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Tua Tagovailoa on Dolphins' 70-point game: 'This doesn't compare to anything I've seen or been a part of'

On a usually sunny day in South Beach, the Miami Dolphins offense exploded in most uncommon – and historic -- fashion. 

Following yet another eye-popping De'Von Achane touchdown and Jason Sanders' subsequent extra point, the Dolphins became just the third NFL team to reach 70 points in an NFL regular-season game as they defeated a befuddled Denver Broncos squad, 70-20

"This doesn't compare to anything I've seen or been a part of," said Dolphins quarterback Tua Tagovailoa, who had four touchdown passes to bring his season total to eight in three games. "It just talks about the resilience of our team. Although we were up going into halftime, I'm very proud of the guys and the way they continued to play. No one took their foot off the gas. Everyone continued to play and that's the result that we got."

The result was a 70-point showcase for the Dolphins (3-0) that tied them for the second-most points scored in a regular-season game, matching the 1950 Los Angeles Rams and trailing the 1966 Washington squad that scored 72 points.

The Dolphins were in position to attempt a 44-yard field goal that would've given Miami an all-time record 73 points with 33 seconds left. Instead, head coach Mike McDaniel had backup QB Mike White kneel and let the Broncos run out the clock.

McDaniel had zero regrets foregoing the record.

"I will be fine getting second-guessed by turning down NFL records," McDaniel told reporters after the game. "That's fine. I'm very OK with the decision. And I think the team, notably the leaders of the team, supported it."

One of those leaders was Tagovailoa, who emphatically supported his coach's decision.

"Nah. Nah," Tagovailoa said when asked if there was any enticement to set a new record. "I think in this league and around the league, it's about respect in the NFL. As we went out there, I feel like that's what we got, we got respect. We're not trying to go out there and humiliate teams, that's just what it happened to look like."

For McDaniel, setting regular-season records just isn't on his list of goals. Simply stated, it's not what he's about.

"I try to think through all of my decisions and hold them with the importance that they do have," McDaniel said. "It felt like chasing points and chasing a record, that's not what we came to the game to do. That doesn't have a bearing on the overall season outcome. I saw it as, 10 times out of 10 you can see a kneel down in those situations. Because there was an attainable record, that was cool, but the message that I thought it would send isn't really in line with how I view things.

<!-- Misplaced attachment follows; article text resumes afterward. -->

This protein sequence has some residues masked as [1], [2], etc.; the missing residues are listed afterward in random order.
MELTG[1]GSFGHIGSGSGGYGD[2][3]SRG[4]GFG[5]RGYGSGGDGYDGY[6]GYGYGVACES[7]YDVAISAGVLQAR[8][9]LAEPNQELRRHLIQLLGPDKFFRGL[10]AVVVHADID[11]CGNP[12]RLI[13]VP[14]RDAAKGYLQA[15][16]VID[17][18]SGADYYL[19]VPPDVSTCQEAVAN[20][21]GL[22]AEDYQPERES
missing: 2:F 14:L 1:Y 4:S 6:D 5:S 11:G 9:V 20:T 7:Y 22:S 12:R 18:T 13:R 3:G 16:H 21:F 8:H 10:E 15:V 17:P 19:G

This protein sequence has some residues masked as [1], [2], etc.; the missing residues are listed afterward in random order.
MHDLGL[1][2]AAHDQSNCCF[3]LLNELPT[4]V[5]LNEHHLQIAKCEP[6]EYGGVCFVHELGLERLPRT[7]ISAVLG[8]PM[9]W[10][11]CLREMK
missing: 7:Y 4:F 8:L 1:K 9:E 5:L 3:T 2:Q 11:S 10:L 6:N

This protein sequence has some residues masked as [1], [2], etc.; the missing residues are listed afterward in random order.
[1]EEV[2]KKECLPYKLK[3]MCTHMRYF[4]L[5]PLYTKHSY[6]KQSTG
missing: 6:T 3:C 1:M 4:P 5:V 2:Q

"I think it was the most points since '66 or something. I think that's awesome. For a regular-season record, you can have that and then suffer the same fate as we had last year. I don't care about that regular-season record. It would've been cool, but what we're trying to do I think that would be talking out of both sides of my mouth if we would've tried to send the field goal team on and squeeze in an extra three. It's not really what I'm about."

Miami limped into the postseason a year ago with Tagovailoa sidelined by a concussion and was bounced in the wild-card round by the Bills. So, McDaniel's also hoping to build up a little cosmic good fortune if he can.

"I would hope if the shoe was on the other foot the opponent would feel the same way," the second-year Dolphins coach said. "That's called karma. Try to keep good karma with the Miami Dolphins."

The other foot in Sunday's shellacking was had by head coach Sean Payton and his 0-3 Broncos squad.

Though he's in his first year with Denver, he's in his 16th as a head coach and took his first NFL coaching job in 1997. Despite nearly three decades of experience, he was taken aback at what he saw.

"I'm at a loss for words," Payton said, via The Athletic’s Nick Kosmider. "Every once in a while in the NFL you get your butt kicked, but this was different."

It was different from the start, as Tagovailoa connected with Tyreek Hill for a 54-yard touchdown on the game's third play from scrimmage. Miami never looked back, scoring touchdowns on five of its first six possessions.

Though the team's 70 points was the most eye-popping stat of all, there was hardly a shortage of individual statistical splendor for the Fins:

  • Tagovailoa completed 23 of 26 passes for 309 yards, four touchdowns and a 155.8 rating
  • White was 2 of 2 for 67 yards, a touchdown and a 158.3 rating
  • Achane had 203 yards on 18 carries (11.3 yards per carry) and four total touchdowns in his second NFL game
  • RB Raheem Mostert had three TDs and 82 yards on 13 carries and a receiving TD
  • Hill had nine receptions for 157 yards and a touchdown

When the dust that the Dolphins left the Broncos in cleared, they had racked up 726 yards of offense, averaging an astronomical 10.2 yards on 71 plays. Along the way, Miami became the first team in NFL history to total 350-plus passing yards and 350-plus rushing yards in a game, per NFL Research.

Said Achane: "Seventy points is crazy. That's like video-game like stuff."

The Dolphins are 3-0, seemingly have good karma on their side, boast the top offense in the NFL and all is sunny in South Beach.

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